Structure of Salmonella effector protein SopB N-terminal domain in complex with host Rho GTPase Cdc42.
ABSTRACT: SopB is a type III secreted Salmonella effector protein with phosphoinositide phosphatase activity and a distinct GTPase binding domain. The latter interacts with host Cdc42, an essential Rho GTPase that regulates critical events in eukaryotic cytoskeleton organization and membrane trafficking. Structural and biochemical analysis of the SopB GTPase binding domain in complex with Cdc42 shows for the first time that SopB structurally and functionally mimics a host guanine nucleotide dissociation inhibitor (GDI) by contacting key residues in the regulatory switch regions of Cdc42 and slowing Cdc42 nucleotide exchange.
Project description:Guanine-nucleotide dissociation inhibitors (GDIs) are negative regulators of Rho family GTPases that sequester the GTPases away from the membrane. Here we ask how GDI-Cdc42 interaction regulates localized Cdc42 activation for cell motility. The sensitivity of cells to overexpression of Rho family pathway components led us to a new biosensor, GDI.Cdc42 FLARE, in which Cdc42 is modified with a fluorescence resonance energy transfer (FRET) 'binding antenna' that selectively reports Cdc42 binding to endogenous GDIs. Similar antennae could also report GDI-Rac1 and GDI-RhoA interaction. Through computational multiplexing and simultaneous imaging, we determined the spatiotemporal dynamics of GDI-Cdc42 interaction and Cdc42 activation during cell protrusion and retraction. This revealed remarkably tight coordination of GTPase release and activation on a time scale of 10 s, suggesting that GDI-Cdc42 interactions are a critical component of the spatiotemporal regulation of Cdc42 activity, and not merely a mechanism for global sequestration of an inactivated pool of signaling molecules.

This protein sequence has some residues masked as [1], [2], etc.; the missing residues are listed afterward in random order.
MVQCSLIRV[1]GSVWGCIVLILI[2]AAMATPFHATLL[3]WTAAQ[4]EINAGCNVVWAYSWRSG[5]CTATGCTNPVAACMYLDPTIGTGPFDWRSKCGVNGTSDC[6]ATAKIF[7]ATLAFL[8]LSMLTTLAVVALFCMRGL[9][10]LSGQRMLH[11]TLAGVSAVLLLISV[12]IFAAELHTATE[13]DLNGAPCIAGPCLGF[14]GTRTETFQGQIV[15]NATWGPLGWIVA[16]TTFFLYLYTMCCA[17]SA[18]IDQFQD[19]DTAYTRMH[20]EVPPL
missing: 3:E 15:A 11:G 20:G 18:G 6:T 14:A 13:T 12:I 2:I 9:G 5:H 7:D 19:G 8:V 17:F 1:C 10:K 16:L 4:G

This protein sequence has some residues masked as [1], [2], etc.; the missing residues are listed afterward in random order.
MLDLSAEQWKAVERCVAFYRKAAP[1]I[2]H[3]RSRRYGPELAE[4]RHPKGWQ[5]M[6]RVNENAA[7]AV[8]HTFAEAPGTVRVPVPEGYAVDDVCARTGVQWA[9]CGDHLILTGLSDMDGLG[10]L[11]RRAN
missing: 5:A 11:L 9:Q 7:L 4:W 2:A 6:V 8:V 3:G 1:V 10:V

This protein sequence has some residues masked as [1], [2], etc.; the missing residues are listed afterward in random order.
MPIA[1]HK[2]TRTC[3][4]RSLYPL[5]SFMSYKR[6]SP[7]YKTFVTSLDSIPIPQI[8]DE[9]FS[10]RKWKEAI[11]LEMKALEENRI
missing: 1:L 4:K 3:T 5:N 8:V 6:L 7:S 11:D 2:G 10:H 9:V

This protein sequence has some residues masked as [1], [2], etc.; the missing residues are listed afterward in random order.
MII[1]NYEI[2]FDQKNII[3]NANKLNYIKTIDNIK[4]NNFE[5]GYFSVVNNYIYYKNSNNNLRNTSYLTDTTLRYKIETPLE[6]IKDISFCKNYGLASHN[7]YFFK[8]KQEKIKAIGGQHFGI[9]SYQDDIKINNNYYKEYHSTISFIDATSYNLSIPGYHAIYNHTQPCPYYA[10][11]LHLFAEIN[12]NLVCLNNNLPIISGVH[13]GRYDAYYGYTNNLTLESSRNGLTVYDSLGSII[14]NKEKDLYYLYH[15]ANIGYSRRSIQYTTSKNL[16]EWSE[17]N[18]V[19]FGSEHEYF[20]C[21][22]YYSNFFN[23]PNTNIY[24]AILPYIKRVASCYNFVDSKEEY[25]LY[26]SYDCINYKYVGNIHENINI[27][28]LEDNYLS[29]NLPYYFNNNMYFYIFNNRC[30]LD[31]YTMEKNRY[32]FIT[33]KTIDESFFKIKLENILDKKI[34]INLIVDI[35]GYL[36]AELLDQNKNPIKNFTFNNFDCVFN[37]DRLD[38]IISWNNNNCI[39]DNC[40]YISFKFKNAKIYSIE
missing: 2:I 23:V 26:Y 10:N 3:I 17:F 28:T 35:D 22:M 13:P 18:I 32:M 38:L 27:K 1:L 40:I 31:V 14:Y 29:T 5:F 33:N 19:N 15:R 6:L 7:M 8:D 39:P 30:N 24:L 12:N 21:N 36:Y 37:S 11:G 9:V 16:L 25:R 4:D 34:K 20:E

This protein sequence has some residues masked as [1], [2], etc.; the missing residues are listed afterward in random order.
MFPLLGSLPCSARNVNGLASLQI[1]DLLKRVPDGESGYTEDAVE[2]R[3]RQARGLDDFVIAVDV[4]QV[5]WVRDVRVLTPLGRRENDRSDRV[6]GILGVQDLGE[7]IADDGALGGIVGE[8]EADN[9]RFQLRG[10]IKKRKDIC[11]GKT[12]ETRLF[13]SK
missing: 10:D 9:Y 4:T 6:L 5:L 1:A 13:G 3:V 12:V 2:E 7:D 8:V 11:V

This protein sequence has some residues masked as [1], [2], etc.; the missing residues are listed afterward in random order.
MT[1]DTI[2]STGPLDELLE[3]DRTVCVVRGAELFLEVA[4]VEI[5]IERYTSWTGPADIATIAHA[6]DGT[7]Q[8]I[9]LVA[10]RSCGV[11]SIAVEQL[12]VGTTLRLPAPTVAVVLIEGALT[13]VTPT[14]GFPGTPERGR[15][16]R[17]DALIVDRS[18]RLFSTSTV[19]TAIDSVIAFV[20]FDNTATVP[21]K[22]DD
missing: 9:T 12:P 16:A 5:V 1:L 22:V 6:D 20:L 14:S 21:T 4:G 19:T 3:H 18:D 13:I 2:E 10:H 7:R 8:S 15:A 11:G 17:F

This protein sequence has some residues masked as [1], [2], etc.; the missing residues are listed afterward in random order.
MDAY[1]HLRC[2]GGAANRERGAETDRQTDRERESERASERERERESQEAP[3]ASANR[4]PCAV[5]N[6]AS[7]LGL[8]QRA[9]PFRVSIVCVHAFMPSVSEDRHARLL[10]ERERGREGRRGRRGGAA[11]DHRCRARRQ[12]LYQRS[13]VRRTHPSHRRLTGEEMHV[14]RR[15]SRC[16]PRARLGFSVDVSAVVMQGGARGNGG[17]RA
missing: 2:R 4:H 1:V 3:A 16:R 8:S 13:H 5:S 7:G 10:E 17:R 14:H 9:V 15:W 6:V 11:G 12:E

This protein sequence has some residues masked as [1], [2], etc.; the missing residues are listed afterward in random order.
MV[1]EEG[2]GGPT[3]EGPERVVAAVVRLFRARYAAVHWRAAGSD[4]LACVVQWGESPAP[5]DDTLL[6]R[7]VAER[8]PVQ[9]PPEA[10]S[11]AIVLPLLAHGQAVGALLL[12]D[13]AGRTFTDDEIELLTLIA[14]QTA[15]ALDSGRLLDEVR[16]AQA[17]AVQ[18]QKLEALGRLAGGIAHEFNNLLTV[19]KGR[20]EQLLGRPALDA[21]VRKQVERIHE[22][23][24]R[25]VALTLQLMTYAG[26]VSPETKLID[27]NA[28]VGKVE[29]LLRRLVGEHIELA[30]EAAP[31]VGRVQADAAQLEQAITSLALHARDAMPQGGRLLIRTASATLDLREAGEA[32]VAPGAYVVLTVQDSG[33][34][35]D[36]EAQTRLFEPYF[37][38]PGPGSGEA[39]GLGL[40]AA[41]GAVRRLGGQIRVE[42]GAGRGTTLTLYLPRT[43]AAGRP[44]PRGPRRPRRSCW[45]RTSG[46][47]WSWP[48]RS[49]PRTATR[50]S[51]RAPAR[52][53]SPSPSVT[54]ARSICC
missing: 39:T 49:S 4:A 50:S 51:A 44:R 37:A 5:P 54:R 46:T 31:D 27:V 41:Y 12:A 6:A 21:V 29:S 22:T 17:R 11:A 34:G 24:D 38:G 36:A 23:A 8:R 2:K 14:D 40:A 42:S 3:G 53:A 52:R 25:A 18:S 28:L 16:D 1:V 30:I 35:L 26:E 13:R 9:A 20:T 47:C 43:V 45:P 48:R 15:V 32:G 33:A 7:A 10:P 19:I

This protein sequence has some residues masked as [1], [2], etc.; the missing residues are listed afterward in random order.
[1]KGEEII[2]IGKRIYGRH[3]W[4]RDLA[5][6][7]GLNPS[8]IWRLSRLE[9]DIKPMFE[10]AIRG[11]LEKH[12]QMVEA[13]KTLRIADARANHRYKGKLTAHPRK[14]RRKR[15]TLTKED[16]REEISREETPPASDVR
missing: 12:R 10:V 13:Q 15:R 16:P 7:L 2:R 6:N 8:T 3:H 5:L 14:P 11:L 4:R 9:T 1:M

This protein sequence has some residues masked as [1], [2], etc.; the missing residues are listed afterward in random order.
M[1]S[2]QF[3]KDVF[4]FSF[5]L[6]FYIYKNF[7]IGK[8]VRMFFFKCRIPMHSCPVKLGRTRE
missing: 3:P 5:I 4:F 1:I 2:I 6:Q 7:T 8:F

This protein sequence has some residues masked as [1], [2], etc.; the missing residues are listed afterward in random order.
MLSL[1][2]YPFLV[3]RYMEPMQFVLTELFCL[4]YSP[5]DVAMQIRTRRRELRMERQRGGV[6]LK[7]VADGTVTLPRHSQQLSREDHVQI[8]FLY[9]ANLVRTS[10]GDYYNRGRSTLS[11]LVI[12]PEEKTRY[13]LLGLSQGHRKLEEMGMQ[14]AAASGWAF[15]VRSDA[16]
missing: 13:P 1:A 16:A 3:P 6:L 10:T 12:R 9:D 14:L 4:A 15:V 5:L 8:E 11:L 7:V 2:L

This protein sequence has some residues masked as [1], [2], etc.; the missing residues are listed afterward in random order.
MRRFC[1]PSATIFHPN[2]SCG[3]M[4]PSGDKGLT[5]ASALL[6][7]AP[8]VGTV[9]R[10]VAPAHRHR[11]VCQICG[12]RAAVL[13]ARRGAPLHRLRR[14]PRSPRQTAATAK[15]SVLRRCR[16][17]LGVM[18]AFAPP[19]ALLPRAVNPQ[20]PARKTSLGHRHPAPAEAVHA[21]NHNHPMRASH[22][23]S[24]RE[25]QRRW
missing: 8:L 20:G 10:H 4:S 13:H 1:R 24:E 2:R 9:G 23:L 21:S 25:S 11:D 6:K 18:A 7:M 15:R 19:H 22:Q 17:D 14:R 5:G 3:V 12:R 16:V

Project description:The highly conserved Rho-family GTPase Cdc42 is an essential regulator of polarity in many different cell types. During polarity establishment, Cdc42 becomes concentrated at a cortical site, where it interacts with downstream effectors to orient the cytoskeleton along the front-back axis. To concentrate Cdc42, loss of Cdc42 by diffusion must be balanced by recycling to the front. In Saccharomyces cerevisiae, the guanine nucleotide dissociation inhibitor (GDI) Rdi1 recycles Cdc42 through the cytoplasm. Loss of Rdi1 slowed but did not eliminate Cdc42 accumulation at the front, suggesting the existence of other recycling pathways. One proposed pathway involves actin-directed trafficking of vesicles carrying Cdc42 to the front. However, we found no role for F-actin in Cdc42 concentration, even in rdi1? cells. Instead, Cdc42 was still able to exchange between the membrane and cytoplasm in rdi1? cells, albeit at a reduced rate. Membrane-cytoplasm exchange of GDP-Cdc42 was faster than that of GTP-Cdc42, and computational modeling indicated that such exchange would suffice to promote polarization. We also uncovered a novel role for the Cdc42-directed GTPase-activating protein (GAP) Bem2 in Cdc42 polarization. Bem2 was known to act in series with Rdi1 to promote recycling of Cdc42, but we found that rdi1? bem2? mutants were synthetically lethal, suggesting that they also act in parallel. We suggest that GAP activity cooperates with the GDI to counteract the dissipative effect of a previously unappreciated pathway whereby GTP-Cdc42 escapes from the polarity site through the cytoplasm.